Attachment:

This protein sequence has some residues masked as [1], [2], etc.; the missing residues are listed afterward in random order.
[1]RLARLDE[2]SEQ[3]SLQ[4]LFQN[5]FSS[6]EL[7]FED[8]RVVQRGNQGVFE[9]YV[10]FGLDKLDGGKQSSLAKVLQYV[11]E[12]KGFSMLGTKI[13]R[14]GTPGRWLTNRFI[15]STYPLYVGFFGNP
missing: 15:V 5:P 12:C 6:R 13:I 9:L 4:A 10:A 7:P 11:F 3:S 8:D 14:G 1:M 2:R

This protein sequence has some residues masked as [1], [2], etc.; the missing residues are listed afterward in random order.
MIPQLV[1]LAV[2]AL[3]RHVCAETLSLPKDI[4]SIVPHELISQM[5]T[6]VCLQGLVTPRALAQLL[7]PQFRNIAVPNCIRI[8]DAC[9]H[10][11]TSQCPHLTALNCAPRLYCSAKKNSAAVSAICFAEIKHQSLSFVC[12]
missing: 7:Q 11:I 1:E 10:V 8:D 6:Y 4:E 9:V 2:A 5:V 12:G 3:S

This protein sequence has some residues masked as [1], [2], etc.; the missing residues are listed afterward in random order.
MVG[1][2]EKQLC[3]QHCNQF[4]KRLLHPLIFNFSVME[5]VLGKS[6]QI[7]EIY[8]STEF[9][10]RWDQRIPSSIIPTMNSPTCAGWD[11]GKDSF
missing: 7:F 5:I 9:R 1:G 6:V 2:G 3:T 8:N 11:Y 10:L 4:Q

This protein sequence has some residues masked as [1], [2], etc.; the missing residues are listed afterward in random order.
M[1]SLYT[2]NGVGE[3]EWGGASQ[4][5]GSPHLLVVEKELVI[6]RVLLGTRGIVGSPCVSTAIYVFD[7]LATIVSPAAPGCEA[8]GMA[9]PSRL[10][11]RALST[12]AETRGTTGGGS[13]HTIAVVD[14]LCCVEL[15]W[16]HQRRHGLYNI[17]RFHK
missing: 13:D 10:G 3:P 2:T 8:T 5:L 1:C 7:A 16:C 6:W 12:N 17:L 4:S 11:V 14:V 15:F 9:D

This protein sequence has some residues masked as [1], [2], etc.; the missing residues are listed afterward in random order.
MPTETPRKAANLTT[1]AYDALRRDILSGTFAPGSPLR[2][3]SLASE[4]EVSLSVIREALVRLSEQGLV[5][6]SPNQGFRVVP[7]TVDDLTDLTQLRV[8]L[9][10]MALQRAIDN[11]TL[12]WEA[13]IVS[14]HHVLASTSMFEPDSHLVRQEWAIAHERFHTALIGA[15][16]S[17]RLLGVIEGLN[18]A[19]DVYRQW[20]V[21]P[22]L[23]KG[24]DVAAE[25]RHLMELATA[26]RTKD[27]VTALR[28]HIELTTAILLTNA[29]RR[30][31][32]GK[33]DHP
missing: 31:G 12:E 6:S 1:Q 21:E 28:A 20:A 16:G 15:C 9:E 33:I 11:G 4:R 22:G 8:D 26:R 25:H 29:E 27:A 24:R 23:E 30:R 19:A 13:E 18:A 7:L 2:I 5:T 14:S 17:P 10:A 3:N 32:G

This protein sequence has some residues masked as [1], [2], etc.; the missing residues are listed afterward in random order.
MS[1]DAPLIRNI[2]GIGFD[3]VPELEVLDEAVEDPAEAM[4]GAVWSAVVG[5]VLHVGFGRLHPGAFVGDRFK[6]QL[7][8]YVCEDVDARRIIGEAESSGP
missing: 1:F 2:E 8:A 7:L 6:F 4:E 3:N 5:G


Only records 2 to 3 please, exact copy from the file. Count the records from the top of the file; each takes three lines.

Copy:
This protein sequence has some residues masked as [1], [2], etc.; the missing residues are listed afterward in random order.
MIPQLV[1]LAV[2]AL[3]RHVCAETLSLPKDI[4]SIVPHELISQM[5]T[6]VCLQGLVTPRALAQLL[7]PQFRNIAVPNCIRI[8]DAC[9]H[10][11]TSQCPHLTALNCAPRLYCSAKKNSAAVSAICFAEIKHQSLSFVC[12]
missing: 7:Q 11:I 1:E 10:V 8:D 6:Y 4:E 9:V 2:A 5:V 12:G 3:S

This protein sequence has some residues masked as [1], [2], etc.; the missing residues are listed afterward in random order.
MVG[1][2]EKQLC[3]QHCNQF[4]KRLLHPLIFNFSVME[5]VLGKS[6]QI[7]EIY[8]STEF[9][10]RWDQRIPSSIIPTMNSPTCAGWD[11]GKDSF
missing: 7:F 5:I 9:R 1:G 6:V 2:G 3:T 8:N 11:Y 10:L 4:Q